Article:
E&N future unclear
By Ross Crockford, October 2013
Backroom debates intensify.
Despite an August 31 deadline announced by Island Corridor Foundation (ICF) executive director Graham Bruce, negotiations are continuing between Southern Rail of Vancouver Island (SVI) and VIA Rail to craft a new passenger-rail agreement for the Island.
“We are coming closer and closer together,” says SVI president Frank Butzelaar. “We are confident we will reach a deal.”
In April, SVI submitted a proposal to have VIA’s trains based in Nanaimo instead of in Victoria, as they were before VIA stopped service in 2011 due to poor track conditions. VIA has said it prefers the original arrangement, under which it paid an average annual subsidy of $1.4 million. The SVI proposal would require an annual subsidy of $1.8 million, plus $6 million over five years for track maintenance.
“We believe the people of Vancouver Island want a different service,” says Butzelaar. “That’s why this is taking so long.” Butzelaar says SVI has spoken with federal transportation minister Lisa Raitt to broker a deal, and that Raitt intended to speak with VIA as well.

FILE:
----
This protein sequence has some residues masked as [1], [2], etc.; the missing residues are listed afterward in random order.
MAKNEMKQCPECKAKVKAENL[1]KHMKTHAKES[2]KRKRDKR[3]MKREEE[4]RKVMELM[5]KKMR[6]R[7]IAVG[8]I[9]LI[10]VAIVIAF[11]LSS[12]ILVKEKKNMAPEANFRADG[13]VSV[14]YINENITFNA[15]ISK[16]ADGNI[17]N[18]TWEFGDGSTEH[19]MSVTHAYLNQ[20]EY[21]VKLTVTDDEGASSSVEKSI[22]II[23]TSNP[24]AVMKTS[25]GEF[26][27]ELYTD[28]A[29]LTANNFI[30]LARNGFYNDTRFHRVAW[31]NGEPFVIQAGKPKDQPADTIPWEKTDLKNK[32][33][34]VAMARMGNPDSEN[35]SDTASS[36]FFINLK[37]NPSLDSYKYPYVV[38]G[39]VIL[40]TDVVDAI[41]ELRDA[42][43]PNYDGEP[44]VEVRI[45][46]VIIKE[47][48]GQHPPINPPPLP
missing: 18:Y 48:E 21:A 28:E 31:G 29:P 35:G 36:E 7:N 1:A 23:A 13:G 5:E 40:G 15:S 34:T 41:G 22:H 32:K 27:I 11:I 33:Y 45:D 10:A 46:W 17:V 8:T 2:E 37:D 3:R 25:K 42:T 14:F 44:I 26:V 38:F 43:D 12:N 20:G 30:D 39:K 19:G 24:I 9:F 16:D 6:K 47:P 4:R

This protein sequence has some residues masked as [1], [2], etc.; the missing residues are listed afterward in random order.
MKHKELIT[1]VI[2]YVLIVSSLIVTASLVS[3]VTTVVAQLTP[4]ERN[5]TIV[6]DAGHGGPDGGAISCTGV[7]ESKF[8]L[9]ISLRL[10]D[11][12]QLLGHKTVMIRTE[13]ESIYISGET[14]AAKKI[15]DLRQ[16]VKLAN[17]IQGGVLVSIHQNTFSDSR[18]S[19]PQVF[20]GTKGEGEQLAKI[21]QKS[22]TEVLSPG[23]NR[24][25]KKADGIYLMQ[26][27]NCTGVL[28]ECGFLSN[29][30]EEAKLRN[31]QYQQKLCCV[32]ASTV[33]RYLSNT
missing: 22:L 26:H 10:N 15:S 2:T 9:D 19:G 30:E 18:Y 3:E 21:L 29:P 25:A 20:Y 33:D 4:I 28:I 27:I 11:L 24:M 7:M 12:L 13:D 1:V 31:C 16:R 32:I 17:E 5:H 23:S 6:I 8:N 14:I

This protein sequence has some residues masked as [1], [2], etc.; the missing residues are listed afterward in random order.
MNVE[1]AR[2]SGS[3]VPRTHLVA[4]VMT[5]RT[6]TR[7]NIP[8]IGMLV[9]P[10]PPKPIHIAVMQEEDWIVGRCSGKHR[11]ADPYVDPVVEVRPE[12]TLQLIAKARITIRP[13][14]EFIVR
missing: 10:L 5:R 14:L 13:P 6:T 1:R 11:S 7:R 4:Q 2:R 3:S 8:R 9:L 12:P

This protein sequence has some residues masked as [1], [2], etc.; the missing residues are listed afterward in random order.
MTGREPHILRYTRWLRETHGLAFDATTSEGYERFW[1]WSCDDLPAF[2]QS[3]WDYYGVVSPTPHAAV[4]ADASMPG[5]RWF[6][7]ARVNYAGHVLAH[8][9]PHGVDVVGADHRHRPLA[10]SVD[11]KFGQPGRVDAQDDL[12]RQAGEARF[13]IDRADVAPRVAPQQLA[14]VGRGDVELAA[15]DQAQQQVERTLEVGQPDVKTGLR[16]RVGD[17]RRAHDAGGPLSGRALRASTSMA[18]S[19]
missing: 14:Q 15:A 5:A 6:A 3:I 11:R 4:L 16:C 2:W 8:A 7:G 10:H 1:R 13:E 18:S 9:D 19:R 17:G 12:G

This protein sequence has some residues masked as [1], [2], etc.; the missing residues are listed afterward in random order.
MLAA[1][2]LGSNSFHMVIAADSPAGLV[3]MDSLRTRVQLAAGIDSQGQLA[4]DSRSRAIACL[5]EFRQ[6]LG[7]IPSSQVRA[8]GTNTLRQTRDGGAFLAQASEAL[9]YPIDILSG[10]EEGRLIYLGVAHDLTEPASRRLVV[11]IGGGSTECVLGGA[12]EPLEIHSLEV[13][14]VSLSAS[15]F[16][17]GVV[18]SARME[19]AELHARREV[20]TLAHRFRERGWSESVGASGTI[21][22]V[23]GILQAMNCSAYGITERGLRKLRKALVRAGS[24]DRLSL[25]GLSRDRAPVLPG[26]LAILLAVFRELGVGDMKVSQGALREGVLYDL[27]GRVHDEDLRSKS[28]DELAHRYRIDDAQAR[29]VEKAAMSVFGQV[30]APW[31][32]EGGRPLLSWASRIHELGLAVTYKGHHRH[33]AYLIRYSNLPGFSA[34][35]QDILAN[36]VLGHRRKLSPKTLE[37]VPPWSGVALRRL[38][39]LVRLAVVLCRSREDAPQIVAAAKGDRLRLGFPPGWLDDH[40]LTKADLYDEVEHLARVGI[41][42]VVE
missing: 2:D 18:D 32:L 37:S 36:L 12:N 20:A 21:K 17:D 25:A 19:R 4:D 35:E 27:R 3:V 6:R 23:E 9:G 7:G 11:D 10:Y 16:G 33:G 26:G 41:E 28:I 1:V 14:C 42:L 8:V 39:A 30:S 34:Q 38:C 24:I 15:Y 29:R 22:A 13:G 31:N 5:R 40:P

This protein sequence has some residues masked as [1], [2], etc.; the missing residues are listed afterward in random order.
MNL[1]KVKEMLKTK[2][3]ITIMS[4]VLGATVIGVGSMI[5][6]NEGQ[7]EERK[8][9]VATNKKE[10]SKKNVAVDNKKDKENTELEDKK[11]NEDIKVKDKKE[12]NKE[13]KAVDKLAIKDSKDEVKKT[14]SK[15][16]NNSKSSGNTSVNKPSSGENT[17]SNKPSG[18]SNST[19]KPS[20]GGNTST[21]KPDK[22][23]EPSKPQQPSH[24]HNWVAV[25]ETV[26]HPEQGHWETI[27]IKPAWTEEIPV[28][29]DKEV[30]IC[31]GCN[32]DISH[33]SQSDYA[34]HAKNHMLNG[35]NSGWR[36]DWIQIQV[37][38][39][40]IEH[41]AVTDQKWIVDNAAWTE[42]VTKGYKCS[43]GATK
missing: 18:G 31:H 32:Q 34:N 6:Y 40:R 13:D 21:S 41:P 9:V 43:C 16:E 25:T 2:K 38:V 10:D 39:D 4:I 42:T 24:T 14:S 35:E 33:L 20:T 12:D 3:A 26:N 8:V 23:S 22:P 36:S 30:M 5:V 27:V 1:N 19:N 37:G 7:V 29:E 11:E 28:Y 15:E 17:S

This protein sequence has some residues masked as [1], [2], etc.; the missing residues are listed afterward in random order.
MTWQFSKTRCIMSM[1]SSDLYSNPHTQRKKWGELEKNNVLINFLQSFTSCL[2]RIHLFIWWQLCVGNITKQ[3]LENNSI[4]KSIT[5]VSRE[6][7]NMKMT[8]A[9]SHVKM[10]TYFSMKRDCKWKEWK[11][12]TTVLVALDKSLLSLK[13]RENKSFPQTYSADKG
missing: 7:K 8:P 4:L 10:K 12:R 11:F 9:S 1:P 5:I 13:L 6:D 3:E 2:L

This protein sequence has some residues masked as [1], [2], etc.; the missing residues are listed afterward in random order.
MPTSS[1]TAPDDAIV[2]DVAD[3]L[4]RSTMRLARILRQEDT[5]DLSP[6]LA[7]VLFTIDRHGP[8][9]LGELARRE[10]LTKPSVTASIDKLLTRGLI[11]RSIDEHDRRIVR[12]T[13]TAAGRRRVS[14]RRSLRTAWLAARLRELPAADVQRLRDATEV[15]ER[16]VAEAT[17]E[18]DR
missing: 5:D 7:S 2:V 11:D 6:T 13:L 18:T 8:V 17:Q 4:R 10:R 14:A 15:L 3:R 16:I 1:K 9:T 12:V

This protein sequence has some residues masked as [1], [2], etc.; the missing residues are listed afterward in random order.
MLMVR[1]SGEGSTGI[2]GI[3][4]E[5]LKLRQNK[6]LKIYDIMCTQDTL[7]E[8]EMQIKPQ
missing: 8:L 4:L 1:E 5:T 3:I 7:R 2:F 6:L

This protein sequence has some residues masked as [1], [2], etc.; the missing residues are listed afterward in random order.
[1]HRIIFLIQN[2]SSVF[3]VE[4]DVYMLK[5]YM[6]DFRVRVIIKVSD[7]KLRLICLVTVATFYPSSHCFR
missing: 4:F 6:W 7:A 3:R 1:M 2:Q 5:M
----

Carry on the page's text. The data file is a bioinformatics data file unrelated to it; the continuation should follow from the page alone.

The ICF and SVI need an agreement with VIA to release $18 million already pledged by federal, provincial and regional governments to upgrade the 127-year-old Esquimalt & Nanaimo line. SVI, which operates rail services along the E&N under contract to the non-profit ICF, is owned by industrialist Dennis Washington, #71 on the Forbes 400 list of the richest people in the United States. Washington also owns Seaspan, which has an $8-billion contract with the Canadian government to build seven non-combat navy vessels. In August, Seaspan CEO Jonathan Whitworth wrote to Raitt, urging her to get VIA to sign a new E&N agreement so that Seaspan’s 1,000-plus employees on southern Vancouver Island could commute by train to the company’s shipyard in Esquimalt.
Meanwhile, some of the five regional districts (along with 14 First Nations) that own the ICF are scrutinizing the foundation itself.
At the end of August, Regional District of Nanaimo director Julian Fell sent a memo to all directors of the five districts, criticizing changes to the ICF’s governing bylaw approved at the ICF’s annual general meeting in April. According to Fell’s memo, the new bylaw “imposes high levels of secrecy, enables out of town [Nanaimo] and out of country meetings, enables out of country banking, enables concentration of control in a single person, and enables pecuniary benefit to conflicted directors and staff.”
Fell said he could not discuss the memo further, because “[i]t has been referred to legal council and by statute has gone in camera at the various Regional Districts.” For his part, the ICF’s Bruce said: “We have a response [to the memo], but I’m not about to comment.”
Ross Crockford is working on a book about a city networked by trains.